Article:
2. Results

2.1. Proliferation Inhibition of DpdtbA

DpdtbA was prepared as described previously [12], with the difference being that 4-bromine butyric acid was used in the last step-reaction. The resulting dithiocarbamate, di-2-pyridylhydrazone dithiocarbamate butyric acid ester (DpdtbA), was characterized by NMR and MS spectra (see Materials and Methods); the structure of DpdtbA is shown in Figure 1(e). HPLC and NMR indicated that it has adequate purity (>95%) for biological assay (Figure S1). Next, we assessed the growth inhibition of DpdtbA against gastric cancer cell lines, SGC-7901 and MGC-803; the dose-response curves are depicted in Figure 1. As shown in Figures 1(f) and 1(g), DpdtbA had significant growth inhibition with IC50 = 4.20 ± 0.52 μM for SGC-7901 and 3.80 ± 0.40 μM for MGC-803. The cell dependence was not obvious, but the maximal inhibition was slightly different. For SGC-7901 cells, the maximal inhibition (~80%) was achieved at ~10 μM, but 40 μM DpdtbA is required for same inhibition of MGC-803 (Figures 1(f) and 1(g)). The morphology changes when exposure of the agent to the investigated cells was also recorded; rounded cells were observed for both cell lines (compare Figures 1(b) and 1(d) with Figures 1(a) and 1(c)).

2.2. DpdtbA Induced a ROS-Dependent Growth Inhibition

Generation of reactive oxygen species (ROS) in mechanism is involved in many chemotherapeutic agents; thus, the ability of ROS production was assessed. DCFH-DA is frequently used to determine ROS; the populations in different fluorescence intensities were measured by flow cytometry. As shown in Figure 2, ROS increased with increasing DpdtbA (Figure 2(A2 and A3)). To determine whether ROS correlated with growth inhibition, a ROS scavenger, NAC (N-acetyl-L-cysteine), was introduced into the growth inhibition assay. As shown in Figure 2(b), the inhibitory effect of DpdtbA against both cell lines in the presence of NAC was significantly attenuated. For SGC-7901 cell, DpdtbA caused ~85% growth inhibition at low concentration (10 μM) but ~30% growth inhibition at higher concentration (20 μM) in the presence of 1.5 mM NAC (Figures 1(f) and 2(b)); similar for MGC-803 cell, IC50 was increased by ~3-fold in the presence of NAC (Figures 1(g) and 2(b)). This clearly indicated that the growth inhibition displayed by DpdtbA was ROS dependent.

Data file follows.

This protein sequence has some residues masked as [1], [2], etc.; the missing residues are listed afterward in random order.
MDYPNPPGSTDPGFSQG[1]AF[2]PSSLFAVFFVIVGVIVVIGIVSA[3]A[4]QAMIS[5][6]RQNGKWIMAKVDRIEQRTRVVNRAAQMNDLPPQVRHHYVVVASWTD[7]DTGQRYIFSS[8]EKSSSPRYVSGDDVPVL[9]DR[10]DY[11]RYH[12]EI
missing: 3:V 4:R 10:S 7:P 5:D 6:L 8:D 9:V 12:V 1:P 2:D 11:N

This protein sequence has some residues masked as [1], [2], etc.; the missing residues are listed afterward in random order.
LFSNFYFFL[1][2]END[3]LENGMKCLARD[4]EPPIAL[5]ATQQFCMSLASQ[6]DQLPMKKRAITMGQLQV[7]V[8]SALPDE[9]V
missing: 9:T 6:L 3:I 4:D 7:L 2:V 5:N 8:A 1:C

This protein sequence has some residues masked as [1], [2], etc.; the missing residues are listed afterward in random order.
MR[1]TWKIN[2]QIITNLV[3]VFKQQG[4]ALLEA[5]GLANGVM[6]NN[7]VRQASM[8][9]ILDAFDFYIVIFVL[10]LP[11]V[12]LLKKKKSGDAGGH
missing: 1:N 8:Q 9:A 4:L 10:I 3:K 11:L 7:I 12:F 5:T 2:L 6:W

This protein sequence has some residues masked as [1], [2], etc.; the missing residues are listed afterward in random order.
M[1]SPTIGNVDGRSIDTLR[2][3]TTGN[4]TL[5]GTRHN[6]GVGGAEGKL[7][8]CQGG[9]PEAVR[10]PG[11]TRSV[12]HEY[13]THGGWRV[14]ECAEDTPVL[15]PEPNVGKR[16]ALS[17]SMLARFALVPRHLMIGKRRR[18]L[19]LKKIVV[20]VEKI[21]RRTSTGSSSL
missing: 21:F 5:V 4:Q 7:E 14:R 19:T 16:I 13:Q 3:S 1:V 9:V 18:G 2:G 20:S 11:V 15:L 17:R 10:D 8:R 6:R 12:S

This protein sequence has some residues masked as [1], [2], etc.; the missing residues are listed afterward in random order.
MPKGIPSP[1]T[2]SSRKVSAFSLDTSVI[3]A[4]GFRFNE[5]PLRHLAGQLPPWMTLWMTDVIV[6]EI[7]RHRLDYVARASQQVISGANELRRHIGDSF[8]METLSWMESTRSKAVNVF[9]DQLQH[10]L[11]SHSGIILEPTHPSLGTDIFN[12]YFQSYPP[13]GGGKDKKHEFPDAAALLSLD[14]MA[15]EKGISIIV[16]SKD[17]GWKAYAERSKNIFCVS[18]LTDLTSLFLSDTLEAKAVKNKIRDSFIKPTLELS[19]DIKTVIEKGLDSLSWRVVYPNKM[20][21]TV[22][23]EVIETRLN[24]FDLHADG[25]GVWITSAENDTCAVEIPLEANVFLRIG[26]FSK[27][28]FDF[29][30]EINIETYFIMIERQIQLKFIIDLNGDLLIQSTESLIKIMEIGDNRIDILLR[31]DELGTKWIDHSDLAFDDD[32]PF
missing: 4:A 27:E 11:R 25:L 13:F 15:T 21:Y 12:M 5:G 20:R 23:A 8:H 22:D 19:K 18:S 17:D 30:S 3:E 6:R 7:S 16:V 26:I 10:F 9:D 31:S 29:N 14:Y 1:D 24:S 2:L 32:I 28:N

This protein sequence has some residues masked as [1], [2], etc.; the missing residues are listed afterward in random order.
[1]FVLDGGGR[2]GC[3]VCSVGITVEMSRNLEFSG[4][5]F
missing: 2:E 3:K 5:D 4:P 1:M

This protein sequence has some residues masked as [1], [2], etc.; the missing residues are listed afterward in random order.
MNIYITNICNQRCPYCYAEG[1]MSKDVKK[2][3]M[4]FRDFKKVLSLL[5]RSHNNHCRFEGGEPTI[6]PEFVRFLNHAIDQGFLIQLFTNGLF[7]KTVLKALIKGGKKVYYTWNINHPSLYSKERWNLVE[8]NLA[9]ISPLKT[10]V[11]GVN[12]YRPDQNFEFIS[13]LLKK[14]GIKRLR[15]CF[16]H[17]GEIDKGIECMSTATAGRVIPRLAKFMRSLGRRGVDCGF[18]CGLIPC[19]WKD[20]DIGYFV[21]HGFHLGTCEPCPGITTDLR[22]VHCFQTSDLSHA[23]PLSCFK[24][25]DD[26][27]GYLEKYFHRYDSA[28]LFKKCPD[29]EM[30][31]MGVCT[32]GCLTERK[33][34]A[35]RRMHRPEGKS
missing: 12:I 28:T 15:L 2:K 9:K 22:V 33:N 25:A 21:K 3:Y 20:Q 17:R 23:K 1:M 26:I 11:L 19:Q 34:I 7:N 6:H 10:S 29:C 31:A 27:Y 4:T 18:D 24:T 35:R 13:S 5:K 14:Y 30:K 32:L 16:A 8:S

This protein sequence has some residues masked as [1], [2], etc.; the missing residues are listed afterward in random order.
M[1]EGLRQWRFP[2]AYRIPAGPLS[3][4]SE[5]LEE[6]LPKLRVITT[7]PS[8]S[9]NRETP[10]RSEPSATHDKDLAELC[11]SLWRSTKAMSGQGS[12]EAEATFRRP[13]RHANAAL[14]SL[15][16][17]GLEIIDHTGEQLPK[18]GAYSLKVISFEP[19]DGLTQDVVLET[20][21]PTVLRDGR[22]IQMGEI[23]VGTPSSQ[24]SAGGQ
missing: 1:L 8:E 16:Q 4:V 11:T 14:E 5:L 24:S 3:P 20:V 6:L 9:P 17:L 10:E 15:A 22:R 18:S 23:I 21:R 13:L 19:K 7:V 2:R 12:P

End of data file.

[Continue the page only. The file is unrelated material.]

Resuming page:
2.3. DpdtbA and Its Copper Complex Induced Cellular Apoptosis

The excess intracellular ROS correlating with apoptosis has been well documented; the elevated ROS level implies that the action of the agent may be involved in apoptosis induction. To measure the apoptosis populations at early and late stages, the annexin V/propidium iodide (PI) staining was performed, which measures externalization of phosphatidylserine on the cell surface of apoptotic cells specifically. As shown in Figure 3, DpdtbA induced early apoptosis and later apoptosis of GC cells in a concentration-dependent manner; that is, the population of apoptosis was increased from 4.8 to 46.5% for SGC-7901 cells and from 5.6 to 35.0% for MGC-803 cells (Figures 3(a) and 3(b)).

To further support involvement of apoptosis, Western blotting was employed to determine changes in apoptotic genes. The excess ROS generally lead to apoptosis through changes in the expression of bcl-2 family proteins; thus, the alterations of bcl-2 and bax proteins before and after treatment with DpdtbA at different concentrations were measured. As shown in Figure 4, the upregulated bax and downregulation Bcl-2 were observed when DpdtbA treated SGC-7901 and MGC-803 cells in contrast to that of control (Figures 4(a) and 4(b)). Accordingly, the relative ratios of bax/bcl-2 were also generated for comparative purposes; clearly, the related ratios were elevated with increased concentration of DpdtbA (Figures 4(c) and 4(d)). In addition, the other apoptotic genes, caspase-8 and cytochrome c, were also observed to be upregulated; this was in agreement with the result of externalization of phosphatidylserine from flow cytometry (Figure 3), implying that the apoptosis was involved in the growth inhibition caused by DpdtbA.